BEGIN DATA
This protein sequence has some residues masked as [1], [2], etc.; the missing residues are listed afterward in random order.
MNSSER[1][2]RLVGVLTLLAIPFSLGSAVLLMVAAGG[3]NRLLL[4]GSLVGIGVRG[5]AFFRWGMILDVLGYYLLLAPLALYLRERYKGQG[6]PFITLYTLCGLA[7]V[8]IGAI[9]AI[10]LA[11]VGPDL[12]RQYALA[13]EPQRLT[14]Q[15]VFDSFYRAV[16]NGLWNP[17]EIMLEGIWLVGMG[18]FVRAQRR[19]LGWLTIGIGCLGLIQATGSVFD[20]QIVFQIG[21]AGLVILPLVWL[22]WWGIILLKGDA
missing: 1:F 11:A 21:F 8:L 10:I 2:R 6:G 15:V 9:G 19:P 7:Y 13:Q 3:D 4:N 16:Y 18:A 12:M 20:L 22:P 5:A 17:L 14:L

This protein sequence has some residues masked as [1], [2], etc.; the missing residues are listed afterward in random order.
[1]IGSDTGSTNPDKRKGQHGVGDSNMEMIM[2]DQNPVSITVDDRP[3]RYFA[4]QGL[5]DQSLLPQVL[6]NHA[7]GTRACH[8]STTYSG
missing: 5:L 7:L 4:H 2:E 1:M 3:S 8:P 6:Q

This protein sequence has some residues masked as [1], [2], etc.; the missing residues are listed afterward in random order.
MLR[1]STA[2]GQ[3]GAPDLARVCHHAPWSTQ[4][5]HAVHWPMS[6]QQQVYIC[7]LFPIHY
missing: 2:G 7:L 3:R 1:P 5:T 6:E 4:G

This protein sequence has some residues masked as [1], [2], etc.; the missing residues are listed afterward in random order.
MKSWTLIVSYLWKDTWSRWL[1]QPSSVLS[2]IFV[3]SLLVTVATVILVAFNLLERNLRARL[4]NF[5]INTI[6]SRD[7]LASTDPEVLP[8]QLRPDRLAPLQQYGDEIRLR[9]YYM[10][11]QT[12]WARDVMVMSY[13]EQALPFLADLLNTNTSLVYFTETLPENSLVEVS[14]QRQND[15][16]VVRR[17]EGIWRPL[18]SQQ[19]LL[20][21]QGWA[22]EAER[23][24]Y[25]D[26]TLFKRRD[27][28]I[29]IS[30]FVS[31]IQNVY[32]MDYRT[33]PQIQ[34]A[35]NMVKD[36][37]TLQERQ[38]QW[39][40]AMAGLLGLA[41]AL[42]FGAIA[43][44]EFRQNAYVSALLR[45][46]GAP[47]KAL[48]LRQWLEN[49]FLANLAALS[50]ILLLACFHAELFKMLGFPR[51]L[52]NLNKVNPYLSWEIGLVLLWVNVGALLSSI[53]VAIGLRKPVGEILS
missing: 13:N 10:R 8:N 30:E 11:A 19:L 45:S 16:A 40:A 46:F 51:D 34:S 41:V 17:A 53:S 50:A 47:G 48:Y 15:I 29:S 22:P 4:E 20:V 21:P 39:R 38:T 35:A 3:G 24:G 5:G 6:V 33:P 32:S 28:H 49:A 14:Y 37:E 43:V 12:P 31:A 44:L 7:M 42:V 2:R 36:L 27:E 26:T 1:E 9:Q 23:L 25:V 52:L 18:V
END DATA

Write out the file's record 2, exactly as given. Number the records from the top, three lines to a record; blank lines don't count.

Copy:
This protein sequence has some residues masked as [1], [2], etc.; the missing residues are listed afterward in random order.
[1]IGSDTGSTNPDKRKGQHGVGDSNMEMIM[2]DQNPVSITVDDRP[3]RYFA[4]QGL[5]DQSLLPQVL[6]NHA[7]GTRACH[8]STTYSG
missing: 5:L 7:L 4:H 2:E 1:M 3:S 8:P 6:Q